Hey guys! Just a quick note that my friend Kaneisha Grayson and her admissions company The Art of Applying will be hosting a FREE webinar about its upcoming Story Over Numbers series on Tuesday, December 6 at 1pm CT. So if you’re interested in the topic, I recommend trying to attend. But even if you can’t attend, they will be sending out a video recording of the webinar to everyone who registers, so be sure to register even if you can’t attend.
In short, here is the scoop on the seminar, from Kaneisha Grayson herself:
The Story Over Numbers is a six week program designed especially for applicants whose “numbers” don’t quite fit the profile of their target schools. The program includes 4 rounds of editing for 4 schools of your choice, essay starter worksheets to help kickstart and structure your essays, a private members-only message board where you can hang out with other applicants, and weekly Q&A phone calls. Story Over Numbers also includes amazing bonus material such as Kaneisha’s Word Count Weight Loss webinar, a free resume video review and lifetime access to the contents of the program. Sign up soon! There is limited seating for both the webinar and the exclusive Story Over Numbers program. You can register for the webinar and join the Story Over Numbers mailing list here.
While I haven’t actually done the seminar myself, I can say that Kaneisha is smart and also knowledgable about the admissions process. She did well in the process herself and when I met her last year, she had a lot of passion about helping other people be successful as well. So if you have a few minutes, sounds it’ll be well worth your time to see what the seminar is all about.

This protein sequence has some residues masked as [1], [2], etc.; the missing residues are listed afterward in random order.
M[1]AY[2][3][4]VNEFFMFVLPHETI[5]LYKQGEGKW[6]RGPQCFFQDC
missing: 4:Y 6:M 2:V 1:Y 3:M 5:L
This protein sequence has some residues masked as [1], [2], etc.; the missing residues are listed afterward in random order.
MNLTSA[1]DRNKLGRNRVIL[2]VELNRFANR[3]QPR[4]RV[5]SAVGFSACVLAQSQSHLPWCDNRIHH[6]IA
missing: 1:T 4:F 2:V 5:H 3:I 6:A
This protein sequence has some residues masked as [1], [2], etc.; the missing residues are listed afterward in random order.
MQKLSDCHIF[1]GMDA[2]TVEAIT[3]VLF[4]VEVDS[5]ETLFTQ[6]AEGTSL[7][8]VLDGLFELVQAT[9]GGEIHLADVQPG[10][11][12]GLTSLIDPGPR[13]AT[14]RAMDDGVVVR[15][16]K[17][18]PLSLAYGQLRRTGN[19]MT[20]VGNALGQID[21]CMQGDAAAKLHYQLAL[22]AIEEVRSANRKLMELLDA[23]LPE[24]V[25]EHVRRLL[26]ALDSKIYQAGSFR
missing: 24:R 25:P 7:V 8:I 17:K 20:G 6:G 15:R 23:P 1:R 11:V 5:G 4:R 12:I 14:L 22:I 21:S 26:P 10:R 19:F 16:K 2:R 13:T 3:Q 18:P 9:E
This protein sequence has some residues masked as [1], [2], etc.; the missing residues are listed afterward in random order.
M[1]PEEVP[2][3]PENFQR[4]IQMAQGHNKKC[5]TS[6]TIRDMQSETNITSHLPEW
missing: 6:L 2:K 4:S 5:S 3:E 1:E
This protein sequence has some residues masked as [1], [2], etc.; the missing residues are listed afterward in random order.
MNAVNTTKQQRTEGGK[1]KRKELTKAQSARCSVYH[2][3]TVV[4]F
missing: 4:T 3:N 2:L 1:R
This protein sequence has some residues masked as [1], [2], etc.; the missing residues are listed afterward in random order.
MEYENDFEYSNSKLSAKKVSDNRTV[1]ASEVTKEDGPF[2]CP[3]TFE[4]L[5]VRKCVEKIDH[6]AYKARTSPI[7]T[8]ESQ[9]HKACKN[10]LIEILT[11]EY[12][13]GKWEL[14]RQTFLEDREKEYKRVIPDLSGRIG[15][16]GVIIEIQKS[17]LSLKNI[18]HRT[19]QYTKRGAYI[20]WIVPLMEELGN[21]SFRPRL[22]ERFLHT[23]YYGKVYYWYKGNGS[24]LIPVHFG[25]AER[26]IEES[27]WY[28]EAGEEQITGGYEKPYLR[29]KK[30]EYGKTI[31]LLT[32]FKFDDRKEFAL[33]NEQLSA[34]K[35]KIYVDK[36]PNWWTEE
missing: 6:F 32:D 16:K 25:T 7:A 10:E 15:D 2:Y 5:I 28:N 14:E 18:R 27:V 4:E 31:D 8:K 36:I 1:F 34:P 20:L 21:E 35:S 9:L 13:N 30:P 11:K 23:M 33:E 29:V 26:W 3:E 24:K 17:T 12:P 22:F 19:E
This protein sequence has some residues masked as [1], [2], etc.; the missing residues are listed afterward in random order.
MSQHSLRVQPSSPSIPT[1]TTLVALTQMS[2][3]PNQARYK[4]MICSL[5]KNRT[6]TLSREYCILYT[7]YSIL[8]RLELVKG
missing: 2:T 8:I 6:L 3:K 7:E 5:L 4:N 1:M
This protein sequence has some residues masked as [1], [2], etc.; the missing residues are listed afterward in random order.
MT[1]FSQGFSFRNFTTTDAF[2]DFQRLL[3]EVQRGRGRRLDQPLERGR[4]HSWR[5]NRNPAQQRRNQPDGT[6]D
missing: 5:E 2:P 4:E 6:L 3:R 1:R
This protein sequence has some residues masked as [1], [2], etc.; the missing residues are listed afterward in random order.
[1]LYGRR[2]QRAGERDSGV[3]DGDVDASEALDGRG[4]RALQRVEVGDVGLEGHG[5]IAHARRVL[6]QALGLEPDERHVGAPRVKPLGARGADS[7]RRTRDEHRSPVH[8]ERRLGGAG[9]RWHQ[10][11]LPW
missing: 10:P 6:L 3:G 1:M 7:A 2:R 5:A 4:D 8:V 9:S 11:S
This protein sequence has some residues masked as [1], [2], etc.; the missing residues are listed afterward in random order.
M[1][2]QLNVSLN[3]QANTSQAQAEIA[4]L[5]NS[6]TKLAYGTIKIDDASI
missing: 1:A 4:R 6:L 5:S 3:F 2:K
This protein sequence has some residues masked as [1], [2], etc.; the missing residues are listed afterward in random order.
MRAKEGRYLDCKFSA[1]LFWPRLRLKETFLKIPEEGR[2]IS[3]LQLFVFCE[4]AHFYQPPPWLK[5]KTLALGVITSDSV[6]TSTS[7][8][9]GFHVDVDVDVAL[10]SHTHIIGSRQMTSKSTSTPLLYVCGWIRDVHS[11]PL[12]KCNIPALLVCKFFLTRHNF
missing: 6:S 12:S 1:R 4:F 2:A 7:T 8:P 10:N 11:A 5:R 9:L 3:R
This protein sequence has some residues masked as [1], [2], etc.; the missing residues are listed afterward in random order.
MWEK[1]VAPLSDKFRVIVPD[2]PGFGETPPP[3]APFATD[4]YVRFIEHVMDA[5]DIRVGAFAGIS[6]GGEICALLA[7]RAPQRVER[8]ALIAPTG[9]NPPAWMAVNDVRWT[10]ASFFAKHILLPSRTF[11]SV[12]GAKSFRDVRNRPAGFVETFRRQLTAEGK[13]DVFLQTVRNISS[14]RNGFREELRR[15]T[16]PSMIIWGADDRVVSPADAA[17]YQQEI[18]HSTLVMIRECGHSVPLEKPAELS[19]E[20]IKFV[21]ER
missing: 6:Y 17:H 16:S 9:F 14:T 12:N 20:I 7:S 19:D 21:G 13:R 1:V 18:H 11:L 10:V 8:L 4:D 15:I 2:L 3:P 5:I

Best of luck in the admissions process!
With just one weeks before the end of the quarter and our departure for ski trip, most people here have very busy schedules. Most first year students have four exams next week, starting on Monday. Second year students are wrapping up projects and papers, and also have exams next week. And JD-MBAs are busy taking exams not just at Kellogg but also at the law school, where the final exam period is one week longer. But every weekend before finals week, an edition of the Kellogg newspaper (the Merger) comes out as a small distraction from studying. And for this edition, I was asked to write the piece on the one and only … Steve Jobs.
Just yesterday, this quarter’s Merger was released. Throughout this past Merger there were a lot of interesting articles, including one on internship perspectives from first years; another on the Marketing Competition, and even one on Fall Ball. For this edition, I was tapped to write an article about the great Steve Jobs. In some ways, it’s a tough task given so many articles have been written already. But just yesterday, my article came out.
See below for the article. And below that for Steve Jobs actual graduation speech.
Title: Connecting the Dots
Author: Jeremy C. Wilson
On June 15, 2005, only one day after taking the last final exam in college, I had the special privilege of hearing Steve Jobs deliver our commencement speech. I didn’t know it at the time, but that day Steve would go on to deliver one of the most memorable speeches in modern history. In addition to hearing more about the origins of Apple and his time at the company, we also had the thrill of hearing firsthand how the future “CEO of the Decade” navigated his way to the top and three lessons he thought we should remember for the future. I remember that June afternoon like it happened yesterday.